Language features:

  • #10462: Add attribute to produce a compiler error for polls.
    (Sadiq Jaffer, review by Mark Shinwell, Stephen Dolan
    and Guillaume Munch-Maccagnoni)

  • #10441: Remove unnecessary parentheses surrounding immediate objects.
    Allow ‘object … end # f’, ‘f object … end’, etc.
    (Yan Dong, review by Nicolás Ojeda Bär, Florian Angeletti and Gabriel Scherer)

Runtime system:

  • (breaking change) #9391, #9424: Fix failed assertion in runtime due to ephemerons set_ and
    blit_ function during Mark phase
    (François Bobot, reported by Stephen Dolan, reviewed by Damien Doligez)
  • #10549: Stack overflow detection and naked pointers checking for ARM64
    (Xavier Leroy, review by Stephen Dolan)
  • (breaking change) #10675, #10937: Emit deprecation warnings when old C runtime function names
    are used. This will break C stub code that uses these old names and
    treats warnings as errors. The workaround is to use the new names.
    (Xavier Leroy and David Allsopp, review by Sébastien Hinderer and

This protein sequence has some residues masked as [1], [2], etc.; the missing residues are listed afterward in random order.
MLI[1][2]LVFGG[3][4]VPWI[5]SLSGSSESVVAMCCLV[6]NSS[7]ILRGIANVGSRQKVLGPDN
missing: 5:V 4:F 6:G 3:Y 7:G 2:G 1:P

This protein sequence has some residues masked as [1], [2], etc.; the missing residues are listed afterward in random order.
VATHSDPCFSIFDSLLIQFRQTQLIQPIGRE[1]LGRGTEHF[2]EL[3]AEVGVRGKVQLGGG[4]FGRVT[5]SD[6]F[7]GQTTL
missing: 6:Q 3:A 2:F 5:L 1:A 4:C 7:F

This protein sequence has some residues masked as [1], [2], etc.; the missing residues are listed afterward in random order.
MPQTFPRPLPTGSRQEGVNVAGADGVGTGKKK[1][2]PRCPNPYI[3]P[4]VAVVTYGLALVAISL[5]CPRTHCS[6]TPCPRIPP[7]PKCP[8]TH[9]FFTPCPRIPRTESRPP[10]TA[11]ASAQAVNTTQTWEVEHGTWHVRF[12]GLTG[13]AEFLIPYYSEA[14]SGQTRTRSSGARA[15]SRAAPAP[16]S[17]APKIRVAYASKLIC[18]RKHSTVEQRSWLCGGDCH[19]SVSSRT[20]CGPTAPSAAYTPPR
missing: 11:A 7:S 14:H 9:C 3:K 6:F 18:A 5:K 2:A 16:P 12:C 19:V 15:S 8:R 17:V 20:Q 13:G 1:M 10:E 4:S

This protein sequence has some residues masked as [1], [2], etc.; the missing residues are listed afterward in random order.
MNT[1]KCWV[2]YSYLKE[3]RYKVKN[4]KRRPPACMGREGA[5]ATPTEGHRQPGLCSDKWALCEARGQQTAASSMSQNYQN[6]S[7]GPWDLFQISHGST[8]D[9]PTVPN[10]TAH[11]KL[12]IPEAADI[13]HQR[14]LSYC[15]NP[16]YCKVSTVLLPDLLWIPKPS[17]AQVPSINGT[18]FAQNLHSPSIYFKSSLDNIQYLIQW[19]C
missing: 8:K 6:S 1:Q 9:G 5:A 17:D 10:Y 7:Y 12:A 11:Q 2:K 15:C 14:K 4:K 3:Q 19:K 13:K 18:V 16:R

Damien Doligez)
  • #10698, #10726, #10891: Free the alternate signal stack when the main OCaml
    code or an OCaml thread stops
    (Xavier Leroy, review by David Allsopp and Damien Doligez)

  • #10730, 10731: Fix bug in Obj.reachable_words causing a slowdown when called
    multiple time (Alain Frisch, report by ygrek, review by Xavier Leroy)

Code generation and optimizations:

  • #10578: Increase the number of integer registers used for
    parameter passing on PowerPC (16 registers) and on s390x (8 registers).
    (Xavier Leroy, review by Mark Shinwell)

  • #10591, #10615: Tune the heuristic for CSE of integer constants
    so as to avoid excessive CSE on compiler-generated constants
    and long register allocation times.
    (Xavier Leroy, report by Edwin Török, review by Nicolás Ojeda Bär)

  • #10681: Enforce boolean conditions for the native backend
    (Vincent Laviron, review by Gabriel Scherer)

  • #10719: Ensure that build_apply respects Lambda.max_arity
    (Stephen Dolan, review by Xavier Leroy)

  • #10728: Ensure that functions are evaluated after their arguments
    (Stephen Dolan, review by Mark Shinwell)

  • #10732: Ensure right-to-left evaluation of arguments in cmm_helpers
    (Greta Yorsh, review by Xavier Leroy)

Standard library:

  • (breaking change) #10622: Annotate Uchar.t with immediate attribute
    (Hongbo Zhang, reivew by Gabriel Scherer and Nicolás Ojeda Bär)